The Moscow Project | David Sterry

The absence of idle elements


Soviet modernist architecture was born in 1918 after the Bolshevik October revolution. Massive increases in urbanisation led to new approaches to community living. The avant-garde constructivist movement promoted concepts that dictated that structure and function should determine building form. Functionalism and the machine rather than aesthetics were seen as the driving force. However this period came to a swift end in the early 1930’s when Stalin’s demands that architecture promote prosperity and pride required a return to scale, decoration and neo classicism. A stylist volte-face that has been repeated many time across the world over the last century.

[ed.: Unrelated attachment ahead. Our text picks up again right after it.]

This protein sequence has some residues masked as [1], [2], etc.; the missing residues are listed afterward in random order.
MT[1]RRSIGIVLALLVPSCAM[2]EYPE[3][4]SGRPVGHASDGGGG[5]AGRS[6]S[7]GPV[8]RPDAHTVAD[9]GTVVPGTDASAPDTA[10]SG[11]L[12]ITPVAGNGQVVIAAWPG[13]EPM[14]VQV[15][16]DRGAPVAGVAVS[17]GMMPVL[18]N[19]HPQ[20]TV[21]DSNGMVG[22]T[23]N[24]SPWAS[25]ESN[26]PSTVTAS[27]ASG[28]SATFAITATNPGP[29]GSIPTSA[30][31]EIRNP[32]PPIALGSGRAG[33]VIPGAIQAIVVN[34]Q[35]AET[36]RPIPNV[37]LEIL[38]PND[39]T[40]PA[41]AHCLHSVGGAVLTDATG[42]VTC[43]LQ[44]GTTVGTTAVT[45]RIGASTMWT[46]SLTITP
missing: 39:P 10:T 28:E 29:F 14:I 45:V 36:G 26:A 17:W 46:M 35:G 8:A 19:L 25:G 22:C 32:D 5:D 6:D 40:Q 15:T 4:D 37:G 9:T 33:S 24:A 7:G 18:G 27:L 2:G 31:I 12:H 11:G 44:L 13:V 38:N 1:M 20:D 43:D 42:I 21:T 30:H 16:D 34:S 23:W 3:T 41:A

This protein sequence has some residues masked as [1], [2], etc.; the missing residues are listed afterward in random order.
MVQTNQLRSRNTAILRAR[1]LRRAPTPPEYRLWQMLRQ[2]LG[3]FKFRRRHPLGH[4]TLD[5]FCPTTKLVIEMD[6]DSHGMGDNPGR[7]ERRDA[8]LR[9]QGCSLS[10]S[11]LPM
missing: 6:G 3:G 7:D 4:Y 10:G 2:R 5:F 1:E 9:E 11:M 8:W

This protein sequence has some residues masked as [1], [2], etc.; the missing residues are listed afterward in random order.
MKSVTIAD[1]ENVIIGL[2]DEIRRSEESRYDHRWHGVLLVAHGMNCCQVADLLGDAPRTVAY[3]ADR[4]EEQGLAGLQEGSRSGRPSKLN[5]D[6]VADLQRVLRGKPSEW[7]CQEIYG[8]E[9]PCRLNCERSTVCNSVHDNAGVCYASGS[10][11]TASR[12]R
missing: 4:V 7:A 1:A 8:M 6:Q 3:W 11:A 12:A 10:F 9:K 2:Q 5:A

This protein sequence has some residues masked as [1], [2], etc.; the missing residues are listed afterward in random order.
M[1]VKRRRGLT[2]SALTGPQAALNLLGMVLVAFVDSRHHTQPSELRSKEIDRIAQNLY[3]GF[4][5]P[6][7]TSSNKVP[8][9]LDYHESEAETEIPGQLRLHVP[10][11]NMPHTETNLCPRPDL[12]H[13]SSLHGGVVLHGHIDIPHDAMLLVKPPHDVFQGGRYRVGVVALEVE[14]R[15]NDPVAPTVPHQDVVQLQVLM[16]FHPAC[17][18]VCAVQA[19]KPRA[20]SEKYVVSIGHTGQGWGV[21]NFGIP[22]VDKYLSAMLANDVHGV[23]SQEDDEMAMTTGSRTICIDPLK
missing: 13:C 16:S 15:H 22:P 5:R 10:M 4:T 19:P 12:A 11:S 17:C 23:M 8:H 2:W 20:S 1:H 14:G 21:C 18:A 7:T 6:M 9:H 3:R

David Sterry captured some of those early constructivist structures along with later developments that rejected the constructivist dogma and those that owe their form to those early modernist icons.